But Catherine is no more crazy than she is terminally ill. She is, however, a “cyberchondriac”, a term that describes a growing number of otherwise rational internet users who, when they present their symptoms to “Dr Google”, latch on to the worst “diagnosis” thrown back at them.
This nugget describes how cyberchondria is indeed becoming a thing. Hypochondria was what the illness was mainly referred too. But due to the fact that the internet and technology is being increasingly used by most, cyberchondria is a more correct term. This term describes how internet users will get caught up in researching about medical issues and get so caught up in it, they believe they have every illness in the book.
People with mood swings often think that they have manic-depressive illness or bipolar disorder. However, mood swings are a symptom that can be a part of many different clinical scenarios: borderline personality disorder and major depression being two examples of other diagnoses. The clinician can help you discern whether you swing from normal to down or down to up, and by considering how long the mood swings last, the clinician can make the appropriate diagnosis. Here, the danger is that you may misdirect the clinician or even yourself.
This nugget describes how due to self-diagnosis, many errors can occur. In this example, this person is trying to self-diagnose themselves and this can lead to a lot of mistakes, especially when it comes to situations like mental illness. A doctor is needed for situations especially like this one, because diagnosing yourself with the wrong mental illness can lead to even more problems with your mental health.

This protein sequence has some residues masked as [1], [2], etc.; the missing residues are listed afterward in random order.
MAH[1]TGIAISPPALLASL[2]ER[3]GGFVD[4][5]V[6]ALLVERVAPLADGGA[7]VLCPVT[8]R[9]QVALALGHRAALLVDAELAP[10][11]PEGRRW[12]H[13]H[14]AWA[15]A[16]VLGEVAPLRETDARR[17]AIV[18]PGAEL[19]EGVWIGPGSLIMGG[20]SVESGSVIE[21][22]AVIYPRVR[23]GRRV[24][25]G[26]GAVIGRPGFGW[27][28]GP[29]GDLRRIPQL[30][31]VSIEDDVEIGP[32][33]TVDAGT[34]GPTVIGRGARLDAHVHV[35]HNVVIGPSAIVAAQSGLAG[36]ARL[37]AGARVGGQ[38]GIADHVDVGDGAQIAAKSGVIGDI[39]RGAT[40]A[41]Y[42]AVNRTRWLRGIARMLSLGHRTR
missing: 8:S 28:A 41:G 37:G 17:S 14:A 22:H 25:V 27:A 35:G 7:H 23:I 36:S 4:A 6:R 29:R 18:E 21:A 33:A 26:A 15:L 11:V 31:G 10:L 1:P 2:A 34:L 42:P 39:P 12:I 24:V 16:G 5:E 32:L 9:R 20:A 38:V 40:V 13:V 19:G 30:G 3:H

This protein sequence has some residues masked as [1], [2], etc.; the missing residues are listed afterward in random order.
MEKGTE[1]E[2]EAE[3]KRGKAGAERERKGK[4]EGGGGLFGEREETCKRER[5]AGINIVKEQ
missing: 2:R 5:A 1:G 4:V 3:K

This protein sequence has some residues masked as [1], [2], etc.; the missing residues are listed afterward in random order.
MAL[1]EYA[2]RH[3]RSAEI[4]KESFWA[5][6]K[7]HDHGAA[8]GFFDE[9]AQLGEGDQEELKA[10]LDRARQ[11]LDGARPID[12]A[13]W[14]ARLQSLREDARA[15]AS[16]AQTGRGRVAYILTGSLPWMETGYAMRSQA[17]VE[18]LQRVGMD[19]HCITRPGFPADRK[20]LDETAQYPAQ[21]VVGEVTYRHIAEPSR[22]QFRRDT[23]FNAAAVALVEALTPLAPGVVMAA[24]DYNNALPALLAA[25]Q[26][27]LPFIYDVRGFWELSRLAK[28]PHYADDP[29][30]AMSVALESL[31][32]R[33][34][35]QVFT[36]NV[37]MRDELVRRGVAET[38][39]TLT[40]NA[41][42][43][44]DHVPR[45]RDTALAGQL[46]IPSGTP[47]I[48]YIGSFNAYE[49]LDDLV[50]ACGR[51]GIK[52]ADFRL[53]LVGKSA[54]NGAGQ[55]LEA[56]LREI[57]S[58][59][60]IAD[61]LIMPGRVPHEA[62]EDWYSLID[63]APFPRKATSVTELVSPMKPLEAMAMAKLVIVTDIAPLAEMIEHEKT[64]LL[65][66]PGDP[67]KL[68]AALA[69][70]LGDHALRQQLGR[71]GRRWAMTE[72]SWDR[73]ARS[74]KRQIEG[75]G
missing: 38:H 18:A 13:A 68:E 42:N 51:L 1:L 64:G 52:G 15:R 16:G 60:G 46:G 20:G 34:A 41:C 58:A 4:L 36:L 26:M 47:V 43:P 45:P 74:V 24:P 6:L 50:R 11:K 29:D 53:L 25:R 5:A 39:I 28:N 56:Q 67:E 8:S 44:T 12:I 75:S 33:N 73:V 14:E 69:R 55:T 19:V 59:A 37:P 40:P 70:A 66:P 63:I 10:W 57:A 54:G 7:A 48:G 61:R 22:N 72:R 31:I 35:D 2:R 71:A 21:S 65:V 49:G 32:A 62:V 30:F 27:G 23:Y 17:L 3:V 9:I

Web sites such as WebMD and MayoClinic can provide valuable healthcare information to non-expert consumers about whether their perceived symptoms might indicate a serious condition, or whether such fears are unfounded. However, popular general-purpose Web search engines such as those provided by Google, Yahoo!, and Microsoft are more frequently used by consumers to access online medical information.
This nugget describes how a lot of consumers will go to reliable sources for medical information. But there are a lot of that will go to search engines and inaccurate places online to find the information they’re looking for. This is a factor that leads to hypochondria.
Source 1 provides a good basis description of Cyberchondria. It helps set up background knowledge that I can use to interpret the two other sources. It gives a good basic knowledge of this illness. The other two sources are similar to eachother in the way that they both discuss how self-diagnosis leads to errors and more wrong than good. Source 2 describes how it can be very harmful to try and determine what mental illnesses you might have by yourself without consulting a doctor. Source 3 is similar to source 2 in which it discusses how many internet users are turning to the internet to determine their illnesses, but aren’t always going to the best sources on the internet. They can be looking up false information by not visiting credible websites online.